Add different physical activities to your training to keep your workouts fun, challenging and full of variety.
Training for a 10K involves much more than running. Whether you are new to the sport or are ready to tackle a new distance, it is important that you do not run every day of the week when you are preparing for your 10K, as this could cause an overuse injury. Instead, cross-train by incorporating other activities into your training schedule that will ultimately help you improve your 10K performance.
Plan to train for eight weeks, and allocate three days of each week to run. During your initial two weeks of cross-training, run 1 to 2 miles on Monday, 1 to 2 miles on Wednesday and 3 miles on Friday. On the third and fourth weeks of your training, add a mile to each day. Add another mile and a half on your fifth, sixth and seventh weeks of training. For your eighth week of training, only run 5 miles each day in preparation for your 10K. Keep in mind that, depending on your level of fitness, you can always substitute a brisk walk or jog for a run. Some road race participants actually walk the entire 10K distance. It is your race and you determine how you cross the finish line.
Include three days of cross-training in your weekly workout regimen. Naturally, running is the best way for you to get in optimal running shape to complete your 10K. However, you also want to incorporate other physical activities that use the same energy systems and engage the same muscles as running. According to the specificity principle of training, by cross-training with exercises that are similar to running, you can improve your running performance while reducing your risk of an overuse injury. If you are not yet running, brisk walking or other cross-training exercises can help you work up to a running pace faster. Therefore, on Tuesdays, Thursdays and Saturdays, cross-train for 30 minutes by walking briskly, cycling, stair climbing, using an elliptical trainer or joining a military boot camp class.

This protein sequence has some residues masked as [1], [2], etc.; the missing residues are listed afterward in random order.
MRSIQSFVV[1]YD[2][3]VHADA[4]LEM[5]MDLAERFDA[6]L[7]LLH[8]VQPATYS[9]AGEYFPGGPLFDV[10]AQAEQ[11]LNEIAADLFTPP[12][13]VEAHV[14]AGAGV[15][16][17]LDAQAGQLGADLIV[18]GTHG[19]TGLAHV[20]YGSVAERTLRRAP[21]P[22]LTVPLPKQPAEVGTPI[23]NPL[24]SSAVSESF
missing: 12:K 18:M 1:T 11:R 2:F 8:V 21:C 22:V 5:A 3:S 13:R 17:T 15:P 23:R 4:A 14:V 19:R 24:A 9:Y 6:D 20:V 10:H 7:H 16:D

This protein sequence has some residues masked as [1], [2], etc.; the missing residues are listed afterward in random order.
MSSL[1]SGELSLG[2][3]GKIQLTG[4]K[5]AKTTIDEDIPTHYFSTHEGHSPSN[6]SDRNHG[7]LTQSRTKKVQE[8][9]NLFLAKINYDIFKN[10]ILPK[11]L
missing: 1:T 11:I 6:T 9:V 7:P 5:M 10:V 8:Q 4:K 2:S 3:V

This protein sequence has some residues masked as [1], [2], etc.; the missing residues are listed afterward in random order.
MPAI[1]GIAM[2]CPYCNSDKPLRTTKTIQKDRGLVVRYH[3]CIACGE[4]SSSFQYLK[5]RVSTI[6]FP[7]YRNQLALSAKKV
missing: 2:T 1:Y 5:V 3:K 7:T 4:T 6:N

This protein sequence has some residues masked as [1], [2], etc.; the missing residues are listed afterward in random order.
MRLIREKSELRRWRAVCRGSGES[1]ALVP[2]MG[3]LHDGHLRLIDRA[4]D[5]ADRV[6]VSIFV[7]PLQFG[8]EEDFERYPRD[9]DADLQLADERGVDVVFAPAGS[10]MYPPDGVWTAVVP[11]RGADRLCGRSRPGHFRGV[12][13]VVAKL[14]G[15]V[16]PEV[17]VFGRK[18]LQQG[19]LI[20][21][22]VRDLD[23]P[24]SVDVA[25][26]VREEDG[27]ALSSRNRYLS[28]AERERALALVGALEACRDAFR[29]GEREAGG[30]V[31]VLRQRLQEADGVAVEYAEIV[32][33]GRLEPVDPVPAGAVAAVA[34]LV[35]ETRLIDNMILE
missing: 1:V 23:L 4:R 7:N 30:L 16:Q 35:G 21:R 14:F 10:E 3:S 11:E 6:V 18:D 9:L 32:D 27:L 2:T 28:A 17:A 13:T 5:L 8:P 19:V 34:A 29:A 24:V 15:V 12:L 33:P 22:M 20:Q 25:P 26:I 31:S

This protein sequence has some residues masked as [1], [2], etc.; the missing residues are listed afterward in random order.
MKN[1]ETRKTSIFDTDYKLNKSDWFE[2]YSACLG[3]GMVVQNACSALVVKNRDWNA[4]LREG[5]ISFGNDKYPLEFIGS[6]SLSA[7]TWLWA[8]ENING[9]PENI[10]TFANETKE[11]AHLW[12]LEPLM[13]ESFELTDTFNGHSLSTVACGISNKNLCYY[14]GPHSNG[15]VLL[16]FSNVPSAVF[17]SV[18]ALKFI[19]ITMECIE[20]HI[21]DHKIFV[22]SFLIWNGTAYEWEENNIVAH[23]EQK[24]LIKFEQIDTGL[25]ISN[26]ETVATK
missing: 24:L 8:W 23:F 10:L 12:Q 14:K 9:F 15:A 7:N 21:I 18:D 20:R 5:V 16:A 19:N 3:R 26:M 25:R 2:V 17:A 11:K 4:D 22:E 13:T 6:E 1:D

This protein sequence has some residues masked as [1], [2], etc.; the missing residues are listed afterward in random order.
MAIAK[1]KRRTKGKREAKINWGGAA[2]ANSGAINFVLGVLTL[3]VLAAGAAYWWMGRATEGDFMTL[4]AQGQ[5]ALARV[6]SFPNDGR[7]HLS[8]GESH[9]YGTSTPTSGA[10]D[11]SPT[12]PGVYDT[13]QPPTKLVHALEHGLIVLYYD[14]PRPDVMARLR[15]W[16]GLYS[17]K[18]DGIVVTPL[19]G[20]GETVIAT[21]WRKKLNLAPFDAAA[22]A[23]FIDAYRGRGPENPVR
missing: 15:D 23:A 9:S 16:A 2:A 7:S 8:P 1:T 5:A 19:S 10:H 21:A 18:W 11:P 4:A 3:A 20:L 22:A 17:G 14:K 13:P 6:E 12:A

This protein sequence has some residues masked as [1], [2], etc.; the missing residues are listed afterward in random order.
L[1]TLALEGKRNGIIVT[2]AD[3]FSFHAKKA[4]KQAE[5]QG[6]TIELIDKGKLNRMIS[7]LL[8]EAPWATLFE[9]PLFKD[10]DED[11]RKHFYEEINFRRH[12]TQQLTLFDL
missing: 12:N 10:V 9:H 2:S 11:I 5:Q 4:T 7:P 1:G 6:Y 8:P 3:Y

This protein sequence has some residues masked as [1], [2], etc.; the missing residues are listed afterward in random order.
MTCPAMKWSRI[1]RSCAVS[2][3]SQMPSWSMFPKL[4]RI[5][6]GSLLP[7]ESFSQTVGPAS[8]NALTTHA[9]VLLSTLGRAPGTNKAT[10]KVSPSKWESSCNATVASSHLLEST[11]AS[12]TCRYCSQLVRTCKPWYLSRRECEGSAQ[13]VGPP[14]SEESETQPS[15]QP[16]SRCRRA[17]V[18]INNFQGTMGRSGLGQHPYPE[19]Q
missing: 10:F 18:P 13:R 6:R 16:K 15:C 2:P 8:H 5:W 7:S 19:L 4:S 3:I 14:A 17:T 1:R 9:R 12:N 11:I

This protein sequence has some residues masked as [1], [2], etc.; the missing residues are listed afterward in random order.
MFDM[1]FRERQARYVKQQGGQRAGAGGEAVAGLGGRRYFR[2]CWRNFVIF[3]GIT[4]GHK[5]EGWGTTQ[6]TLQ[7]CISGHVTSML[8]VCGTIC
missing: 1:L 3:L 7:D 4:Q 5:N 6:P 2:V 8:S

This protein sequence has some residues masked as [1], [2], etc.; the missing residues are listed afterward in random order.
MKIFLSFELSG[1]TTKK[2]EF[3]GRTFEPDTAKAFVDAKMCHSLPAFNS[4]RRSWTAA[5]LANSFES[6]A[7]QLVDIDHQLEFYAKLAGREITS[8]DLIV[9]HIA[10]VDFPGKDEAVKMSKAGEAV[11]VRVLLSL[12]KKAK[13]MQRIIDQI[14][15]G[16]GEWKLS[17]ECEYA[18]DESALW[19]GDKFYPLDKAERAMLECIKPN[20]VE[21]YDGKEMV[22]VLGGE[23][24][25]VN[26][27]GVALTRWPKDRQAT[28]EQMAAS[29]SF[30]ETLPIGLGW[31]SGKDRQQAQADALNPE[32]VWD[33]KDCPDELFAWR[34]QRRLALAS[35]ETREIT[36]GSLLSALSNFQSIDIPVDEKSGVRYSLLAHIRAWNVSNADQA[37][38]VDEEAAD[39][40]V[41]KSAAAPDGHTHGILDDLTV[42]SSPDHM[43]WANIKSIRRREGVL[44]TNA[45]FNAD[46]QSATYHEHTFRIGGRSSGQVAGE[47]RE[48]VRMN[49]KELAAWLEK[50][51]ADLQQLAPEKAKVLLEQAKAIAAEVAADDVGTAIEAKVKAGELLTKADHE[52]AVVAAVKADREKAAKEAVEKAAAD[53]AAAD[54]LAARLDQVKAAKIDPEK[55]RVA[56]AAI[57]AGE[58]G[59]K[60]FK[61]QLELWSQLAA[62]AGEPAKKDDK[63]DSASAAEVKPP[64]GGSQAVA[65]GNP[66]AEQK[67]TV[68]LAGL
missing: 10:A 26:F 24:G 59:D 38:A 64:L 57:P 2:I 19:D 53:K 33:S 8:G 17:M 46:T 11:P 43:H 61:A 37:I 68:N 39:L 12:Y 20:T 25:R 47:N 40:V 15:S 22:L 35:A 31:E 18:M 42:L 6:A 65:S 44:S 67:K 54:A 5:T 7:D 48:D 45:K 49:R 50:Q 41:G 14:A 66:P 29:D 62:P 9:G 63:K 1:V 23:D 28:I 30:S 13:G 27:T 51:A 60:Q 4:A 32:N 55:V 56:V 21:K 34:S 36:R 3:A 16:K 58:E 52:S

After you spend 30 minutes completing a chosen cross-training exercise that simulates running, spend 15 to 20 minutes strength training. Try a variety of exercises like lunges, calf raises or shoulder presses. You can use heavy weight, light weight or just your body weight. Regardless of the weight you choose, when you strength train, you are reducing your risk of injury and preparing your body to run faster and further.
Stretching is an important part of every training program. For runners, stretching helps lengthen stride and improve overall running form. It may also lessen the possibility of soreness after you exercise and may even prevent injury. Whether it is a running day or a cross-training day on your schedule, devote five to 10 minutes each day to stretching. Always stretch after your workout when your muscles are already warm. Ideally, you should hold stretches for 30 to 60 seconds.